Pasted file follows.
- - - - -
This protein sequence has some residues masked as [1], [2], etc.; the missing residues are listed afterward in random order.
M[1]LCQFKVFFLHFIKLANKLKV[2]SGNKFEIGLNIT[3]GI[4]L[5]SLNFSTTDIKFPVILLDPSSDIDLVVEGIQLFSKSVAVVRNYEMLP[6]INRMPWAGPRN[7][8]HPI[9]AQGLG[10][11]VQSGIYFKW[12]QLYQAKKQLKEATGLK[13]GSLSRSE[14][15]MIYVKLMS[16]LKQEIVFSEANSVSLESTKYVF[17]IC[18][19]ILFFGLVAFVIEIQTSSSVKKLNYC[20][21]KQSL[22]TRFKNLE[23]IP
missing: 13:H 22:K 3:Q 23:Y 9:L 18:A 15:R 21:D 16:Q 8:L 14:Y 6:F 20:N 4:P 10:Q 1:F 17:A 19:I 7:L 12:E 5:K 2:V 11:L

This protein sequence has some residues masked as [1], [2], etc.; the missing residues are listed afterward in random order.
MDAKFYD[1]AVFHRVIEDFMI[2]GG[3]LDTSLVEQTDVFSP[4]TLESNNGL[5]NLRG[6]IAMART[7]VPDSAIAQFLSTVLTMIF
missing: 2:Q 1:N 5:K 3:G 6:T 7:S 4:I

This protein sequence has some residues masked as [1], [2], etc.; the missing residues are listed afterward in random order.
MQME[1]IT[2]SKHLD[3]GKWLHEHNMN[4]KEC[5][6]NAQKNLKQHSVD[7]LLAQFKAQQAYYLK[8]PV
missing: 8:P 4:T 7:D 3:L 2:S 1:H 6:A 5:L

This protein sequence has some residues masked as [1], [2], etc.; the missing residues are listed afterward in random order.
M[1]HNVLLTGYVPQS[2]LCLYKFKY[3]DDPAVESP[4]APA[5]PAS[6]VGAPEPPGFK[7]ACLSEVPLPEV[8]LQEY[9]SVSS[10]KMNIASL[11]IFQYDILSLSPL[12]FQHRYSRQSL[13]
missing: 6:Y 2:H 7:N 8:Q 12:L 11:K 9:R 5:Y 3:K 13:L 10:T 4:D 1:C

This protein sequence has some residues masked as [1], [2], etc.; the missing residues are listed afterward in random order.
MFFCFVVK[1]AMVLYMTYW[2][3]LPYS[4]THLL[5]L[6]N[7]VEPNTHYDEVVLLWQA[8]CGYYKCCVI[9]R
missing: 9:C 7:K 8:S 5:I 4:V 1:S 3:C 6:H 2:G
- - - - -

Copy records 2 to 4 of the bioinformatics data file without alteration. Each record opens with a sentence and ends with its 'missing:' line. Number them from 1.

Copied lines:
This protein sequence has some residues masked as [1], [2], etc.; the missing residues are listed afterward in random order.
MDAKFYD[1]AVFHRVIEDFMI[2]GG[3]LDTSLVEQTDVFSP[4]TLESNNGL[5]NLRG[6]IAMART[7]VPDSAIAQFLSTVLTMIF
missing: 2:Q 1:N 5:K 3:G 6:T 7:S 4:I

This protein sequence has some residues masked as [1], [2], etc.; the missing residues are listed afterward in random order.
MQME[1]IT[2]SKHLD[3]GKWLHEHNMN[4]KEC[5][6]NAQKNLKQHSVD[7]LLAQFKAQQAYYLK[8]PV
missing: 8:P 4:T 7:D 3:L 2:S 1:H 6:A 5:L

This protein sequence has some residues masked as [1], [2], etc.; the missing residues are listed afterward in random order.
M[1]HNVLLTGYVPQS[2]LCLYKFKY[3]DDPAVESP[4]APA[5]PAS[6]VGAPEPPGFK[7]ACLSEVPLPEV[8]LQEY[9]SVSS[10]KMNIASL[11]IFQYDILSLSPL[12]FQHRYSRQSL[13]
missing: 6:Y 2:H 7:N 8:Q 12:L 11:K 9:R 5:Y 3:K 13:L 10:T 4:D 1:C